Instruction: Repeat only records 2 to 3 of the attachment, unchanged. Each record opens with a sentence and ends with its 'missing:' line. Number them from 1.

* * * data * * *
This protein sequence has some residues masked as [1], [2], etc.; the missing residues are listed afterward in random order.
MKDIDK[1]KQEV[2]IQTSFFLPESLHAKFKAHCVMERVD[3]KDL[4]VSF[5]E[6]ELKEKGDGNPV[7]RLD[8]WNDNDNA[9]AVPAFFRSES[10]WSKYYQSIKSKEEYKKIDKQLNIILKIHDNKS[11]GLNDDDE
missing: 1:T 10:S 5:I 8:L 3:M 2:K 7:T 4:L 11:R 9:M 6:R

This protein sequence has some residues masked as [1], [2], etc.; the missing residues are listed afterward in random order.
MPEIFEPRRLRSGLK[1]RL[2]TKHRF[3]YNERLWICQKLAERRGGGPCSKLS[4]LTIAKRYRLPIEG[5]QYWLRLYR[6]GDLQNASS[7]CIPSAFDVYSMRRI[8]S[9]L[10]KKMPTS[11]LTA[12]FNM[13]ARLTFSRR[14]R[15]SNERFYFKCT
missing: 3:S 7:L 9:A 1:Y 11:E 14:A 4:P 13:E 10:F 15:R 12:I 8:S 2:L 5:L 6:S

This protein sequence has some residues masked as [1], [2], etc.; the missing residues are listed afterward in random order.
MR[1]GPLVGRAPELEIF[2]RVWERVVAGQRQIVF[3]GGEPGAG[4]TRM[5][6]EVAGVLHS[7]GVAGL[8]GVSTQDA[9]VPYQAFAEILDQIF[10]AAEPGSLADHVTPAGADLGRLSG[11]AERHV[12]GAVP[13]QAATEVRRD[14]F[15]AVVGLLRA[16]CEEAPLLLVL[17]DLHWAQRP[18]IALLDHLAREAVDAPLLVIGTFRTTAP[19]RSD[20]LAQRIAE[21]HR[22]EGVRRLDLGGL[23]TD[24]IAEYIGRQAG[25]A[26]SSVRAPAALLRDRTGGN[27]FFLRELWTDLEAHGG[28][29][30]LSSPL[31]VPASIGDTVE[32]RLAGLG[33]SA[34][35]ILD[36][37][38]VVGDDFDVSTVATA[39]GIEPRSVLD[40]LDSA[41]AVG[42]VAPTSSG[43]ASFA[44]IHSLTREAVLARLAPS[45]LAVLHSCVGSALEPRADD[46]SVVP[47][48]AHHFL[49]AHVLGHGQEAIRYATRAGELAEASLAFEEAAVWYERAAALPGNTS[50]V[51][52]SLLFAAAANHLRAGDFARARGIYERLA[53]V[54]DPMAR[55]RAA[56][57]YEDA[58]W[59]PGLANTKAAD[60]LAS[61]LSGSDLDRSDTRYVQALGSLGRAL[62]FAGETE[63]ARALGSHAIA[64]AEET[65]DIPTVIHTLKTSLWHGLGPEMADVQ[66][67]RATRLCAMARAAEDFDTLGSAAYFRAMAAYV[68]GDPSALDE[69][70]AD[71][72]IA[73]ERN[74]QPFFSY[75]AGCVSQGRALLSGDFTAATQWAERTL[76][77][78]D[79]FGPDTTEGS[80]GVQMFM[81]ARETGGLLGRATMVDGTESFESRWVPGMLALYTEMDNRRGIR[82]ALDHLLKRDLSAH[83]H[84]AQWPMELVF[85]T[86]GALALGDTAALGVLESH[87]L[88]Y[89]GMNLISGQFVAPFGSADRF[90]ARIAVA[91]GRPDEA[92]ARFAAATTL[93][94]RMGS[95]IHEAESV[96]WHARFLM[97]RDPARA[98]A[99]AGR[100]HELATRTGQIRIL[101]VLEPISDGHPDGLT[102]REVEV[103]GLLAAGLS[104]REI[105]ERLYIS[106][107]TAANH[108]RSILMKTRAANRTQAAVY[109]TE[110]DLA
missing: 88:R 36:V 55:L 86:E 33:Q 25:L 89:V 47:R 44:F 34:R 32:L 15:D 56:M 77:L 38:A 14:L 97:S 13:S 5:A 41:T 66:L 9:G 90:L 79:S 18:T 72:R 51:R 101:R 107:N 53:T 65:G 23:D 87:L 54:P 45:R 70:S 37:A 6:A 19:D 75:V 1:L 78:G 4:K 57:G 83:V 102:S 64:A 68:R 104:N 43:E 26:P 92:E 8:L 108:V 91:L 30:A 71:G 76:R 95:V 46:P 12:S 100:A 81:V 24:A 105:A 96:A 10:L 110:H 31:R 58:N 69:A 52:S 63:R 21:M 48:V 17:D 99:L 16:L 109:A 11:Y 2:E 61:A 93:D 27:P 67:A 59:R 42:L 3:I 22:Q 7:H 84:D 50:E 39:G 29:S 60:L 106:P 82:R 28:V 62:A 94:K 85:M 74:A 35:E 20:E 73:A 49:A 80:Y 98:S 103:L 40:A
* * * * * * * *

This protein sequence has some residues masked as [1], [2], etc.; the missing residues are listed afterward in random order.
MPEIFEPRRLRSGLK[1]RL[2]TKHRF[3]YNERLWICQKLAERRGGGPCSKLS[4]LTIAKRYRLPIEG[5]QYWLRLYR[6]GDLQNASS[7]CIPSAFDVYSMRRI[8]S[9]L[10]KKMPTS[11]LTA[12]FNM[13]ARLTFSRR[14]R[15]SNERFYFKCT
missing: 3:S 7:L 9:A 1:Y 11:E 14:A 4:P 13:E 10:F 15:R 12:I 8:S 2:L 5:L 6:S

This protein sequence has some residues masked as [1], [2], etc.; the missing residues are listed afterward in random order.
MR[1]GPLVGRAPELEIF[2]RVWERVVAGQRQIVF[3]GGEPGAG[4]TRM[5][6]EVAGVLHS[7]GVAGL[8]GVSTQDA[9]VPYQAFAEILDQIF[10]AAEPGSLADHVTPAGADLGRLSG[11]AERHV[12]GAVP[13]QAATEVRRD[14]F[15]AVVGLLRA[16]CEEAPLLLVL[17]DLHWAQRP[18]IALLDHLAREAVDAPLLVIGTFRTTAP[19]RSD[20]LAQRIAE[21]HR[22]EGVRRLDLGGL[23]TD[24]IAEYIGRQAG[25]A[26]SSVRAPAALLRDRTGGN[27]FFLRELWTDLEAHGG[28][29][30]LSSPL[31]VPASIGDTVE[32]RLAGLG[33]SA[34][35]ILD[36][37][38]VVGDDFDVSTVATA[39]GIEPRSVLD[40]LDSA[41]AVG[42]VAPTSSG[43]ASFA[44]IHSLTREAVLARLAPS[45]LAVLHSCVGSALEPRADD[46]SVVP[47][48]AHHFL[49]AHVLGHGQEAIRYATRAGELAEASLAFEEAAVWYERAAALPGNTS[50]V[51][52]SLLFAAAANHLRAGDFARARGIYERLA[53]V[54]DPMAR[55]RAA[56][57]YEDA[58]W[59]PGLANTKAAD[60]LAS[61]LSGSDLDRSDTRYVQALGSLGRAL[62]FAGETE[63]ARALGSHAIA[64]AEET[65]DIPTVIHTLKTSLWHGLGPEMADVQ[66][67]RATRLCAMARAAEDFDTLGSAAYFRAMAAYV[68]GDPSALDE[69][70]AD[71][72]IA[73]ERN[74]QPFFSY[75]AGCVSQGRALLSGDFTAATQWAERTL[76][77][78]D[79]FGPDTTEGS[80]GVQMFM[81]ARETGGLLGRATMVDGTESFESRWVPGMLALYTEMDNRRGIR[82]ALDHLLKRDLSAH[83]H[84]AQWPMELVF[85]T[86]GALALGDTAALGVLESH[87]L[88]Y[89]GMNLISGQFVAPFGSADRF[90]ARIAVA[91]GRPDEA[92]ARFAAATTL[93][94]RMGS[95]IHEAESV[96]WHARFLM[97]RDPARA[98]A[99]AGR[100]HELATRTGQIRIL[101]VLEPISDGHPDGLT[102]REVEV[103]GLLAAGLS[104]REI[105]ERLYIS[106][107]TAANH[108]RSILMKTRAANRTQAAVY[109]TE[110]DLA
missing: 88:R 36:V 55:L 86:E 33:Q 25:L 89:V 47:R 44:F 34:R 32:L 15:D 56:M 77:L 38:A 14:L 97:S 13:S 5:A 41:T 66:L 9:G 90:L 79:S 18:T 72:R 51:R 101:R 107:N 53:T 65:G 23:D 87:L 54:P 45:R 70:S 37:A 6:A 19:D 75:V 1:L 78:G 4:K 57:G 83:V 102:S 64:A 68:R 104:N 43:E 26:P 92:E 8:L 108:V 91:L 30:A 71:G 76:R 95:V 46:P 12:S 100:A 81:V 24:A 105:A 96:A 10:L 110:H 31:R 58:N 69:A 52:S 63:R 21:M 48:V 17:D 99:L 16:L 109:A 11:Y 2:E 61:A 93:D 27:P 67:A 59:R 42:L 3:I 22:Q 7:H 84:D 50:E 39:G 29:S 60:L 106:P 82:R 28:V 62:A 94:K 85:M 74:A 35:E 20:E 73:A 49:A 80:Y 98:S 103:L 40:A